This was especially interesting to me because I had recently watched an episode of “The Expanse” where one character talked about trying to help a struggling butterfly out of a chrysalis by cutting the chrysalis. And it turned out the butterfly couldn’t fly because it was the struggle of working its way out of the chrysalis that pushed fluid out of the butterfly’s body and strengthened its wings. Yes, struggle often leads to growth. That is arguably an upside of stress.
And yet, too much struggle and stress undeniably has negative consequences. Ask anyone who has ever put seedlings out in the garden to harden off too early. Even if a seedling manages to survive, it will be a scrawny, scraggly producer, not nearly as prolific as a plant that is put into the garden at the proper time.
Perhaps the target audience of “The Upside of Stress” is those who view ANY struggle or hardship as undesirable. Witness all of the snowplow parents — myself included — who try so hard to clear obstacles out of their children’s way lest they not succeed or be too frustrated. If the child has autism or special needs of any kind, perhaps even more so. For this audience, Kelly’s message may resonate. As painful as it may be, it’s probably important to allow some stress and struggle into your child’s life, so that they can learn and develop their own strength and competence.
“Upside of Stress” – Main Points
Reframe Stress. Change your mindset about stress and the problems associated with stress will disappear.
This is can be effective for some types of problems. For example, public speaking. I listened to Josh Pais talk about the difference between anxiety and excitement, how they both feel pretty much the same in one’s body — butterflies in stomach, heart racing, head pounding. And how one person might frame that as “I have stage fright, I can’t go on stage”, and another person might frame that as, “I’m excited, I can’t wait to go on stage.”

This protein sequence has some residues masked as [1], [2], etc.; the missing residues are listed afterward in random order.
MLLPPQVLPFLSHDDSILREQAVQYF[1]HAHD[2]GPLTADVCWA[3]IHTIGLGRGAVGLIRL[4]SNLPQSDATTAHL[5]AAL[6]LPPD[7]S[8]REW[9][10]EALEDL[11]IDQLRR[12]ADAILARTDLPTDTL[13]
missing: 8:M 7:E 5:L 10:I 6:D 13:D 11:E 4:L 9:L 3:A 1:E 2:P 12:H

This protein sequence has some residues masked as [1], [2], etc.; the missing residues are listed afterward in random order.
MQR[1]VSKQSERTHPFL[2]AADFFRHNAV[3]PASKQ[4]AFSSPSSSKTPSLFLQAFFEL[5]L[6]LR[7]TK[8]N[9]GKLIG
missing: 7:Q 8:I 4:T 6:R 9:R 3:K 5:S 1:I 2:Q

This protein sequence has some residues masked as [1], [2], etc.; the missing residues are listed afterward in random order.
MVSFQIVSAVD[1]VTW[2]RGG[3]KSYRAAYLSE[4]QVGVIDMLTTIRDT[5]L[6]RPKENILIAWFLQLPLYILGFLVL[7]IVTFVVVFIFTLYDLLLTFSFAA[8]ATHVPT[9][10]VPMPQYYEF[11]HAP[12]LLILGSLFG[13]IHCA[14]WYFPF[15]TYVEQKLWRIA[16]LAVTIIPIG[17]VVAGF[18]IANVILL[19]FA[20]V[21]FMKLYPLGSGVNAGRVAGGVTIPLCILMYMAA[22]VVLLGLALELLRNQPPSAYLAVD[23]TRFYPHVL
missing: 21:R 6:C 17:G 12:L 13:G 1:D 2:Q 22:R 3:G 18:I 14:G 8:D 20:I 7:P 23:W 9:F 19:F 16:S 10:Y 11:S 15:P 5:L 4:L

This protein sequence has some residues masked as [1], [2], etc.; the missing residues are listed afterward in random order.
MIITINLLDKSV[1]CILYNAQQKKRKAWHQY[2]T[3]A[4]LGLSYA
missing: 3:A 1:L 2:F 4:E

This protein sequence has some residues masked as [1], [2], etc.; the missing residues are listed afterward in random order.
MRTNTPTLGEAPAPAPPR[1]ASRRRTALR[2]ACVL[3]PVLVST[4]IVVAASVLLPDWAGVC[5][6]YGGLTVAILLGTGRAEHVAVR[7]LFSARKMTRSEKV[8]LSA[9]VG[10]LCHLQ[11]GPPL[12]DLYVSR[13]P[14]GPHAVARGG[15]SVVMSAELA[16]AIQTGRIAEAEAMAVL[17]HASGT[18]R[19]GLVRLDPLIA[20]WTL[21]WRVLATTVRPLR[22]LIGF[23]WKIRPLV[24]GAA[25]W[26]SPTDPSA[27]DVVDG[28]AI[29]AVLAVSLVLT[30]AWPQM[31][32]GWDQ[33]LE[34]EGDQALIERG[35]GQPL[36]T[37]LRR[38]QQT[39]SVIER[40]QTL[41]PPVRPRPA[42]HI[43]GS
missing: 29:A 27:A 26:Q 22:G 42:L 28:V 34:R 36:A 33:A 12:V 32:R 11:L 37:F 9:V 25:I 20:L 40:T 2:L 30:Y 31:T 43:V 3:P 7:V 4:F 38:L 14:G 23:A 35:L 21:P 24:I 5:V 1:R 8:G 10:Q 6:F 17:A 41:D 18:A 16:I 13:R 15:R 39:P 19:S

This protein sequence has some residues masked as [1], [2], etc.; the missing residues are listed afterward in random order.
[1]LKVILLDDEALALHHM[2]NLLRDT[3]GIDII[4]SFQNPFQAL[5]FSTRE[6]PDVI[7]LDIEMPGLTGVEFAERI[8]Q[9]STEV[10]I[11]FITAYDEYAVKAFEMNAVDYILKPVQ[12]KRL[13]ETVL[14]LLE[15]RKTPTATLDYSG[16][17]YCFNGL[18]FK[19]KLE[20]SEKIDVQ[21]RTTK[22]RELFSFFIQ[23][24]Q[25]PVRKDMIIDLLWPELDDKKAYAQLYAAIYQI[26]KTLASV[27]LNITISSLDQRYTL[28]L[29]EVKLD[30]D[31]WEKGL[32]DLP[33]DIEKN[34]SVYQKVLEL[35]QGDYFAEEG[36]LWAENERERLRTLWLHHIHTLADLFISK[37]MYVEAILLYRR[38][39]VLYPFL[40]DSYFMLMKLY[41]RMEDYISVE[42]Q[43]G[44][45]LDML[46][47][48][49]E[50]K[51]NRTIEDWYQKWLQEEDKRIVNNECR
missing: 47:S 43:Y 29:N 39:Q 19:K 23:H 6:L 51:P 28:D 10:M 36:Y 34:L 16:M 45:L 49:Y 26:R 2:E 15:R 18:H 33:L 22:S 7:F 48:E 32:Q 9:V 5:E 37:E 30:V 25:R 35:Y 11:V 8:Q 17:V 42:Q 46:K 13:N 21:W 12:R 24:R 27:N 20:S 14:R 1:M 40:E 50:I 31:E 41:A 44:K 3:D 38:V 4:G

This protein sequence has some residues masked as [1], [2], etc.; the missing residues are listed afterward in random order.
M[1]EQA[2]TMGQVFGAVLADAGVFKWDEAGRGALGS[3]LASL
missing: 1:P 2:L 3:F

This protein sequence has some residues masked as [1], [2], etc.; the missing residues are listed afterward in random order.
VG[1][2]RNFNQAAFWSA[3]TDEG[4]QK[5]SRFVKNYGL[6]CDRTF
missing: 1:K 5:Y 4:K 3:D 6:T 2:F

Kelly advocates consciously changing the way you speak to yourself about those physical sensations — “This is my body, helping me to rise to this challenge”. I love that, and I think reframing is an excellent tool for handling some types of stress.
Stress Makes You Stronger. Stress also increases oxytocin, which is a hormone that drives us to seek connection.
This is along the lines of the butterfly struggling to get out of the crysalis. Some stress may make you stronger, but I still believe (and decades of evidence supports this) there is a tipping point at which too much stress becomes damaging and unhealthy. Our bodies did not evolve to be in a constant state of fight, flight, or freeze, and reframing the stress that causes a limbic system response is not going to eliminate the negative impact of that on our bodies.
Furthermore, I think it’s important to acknowledge that every individual has a unique level of stress tolerance, based on their biology and their life experiences. Challenge yourself, push yourself out of your comfort zone absolutely, especially in areas that align with your values. But it is absolutely okay to resist and reduce stress in your life in other areas.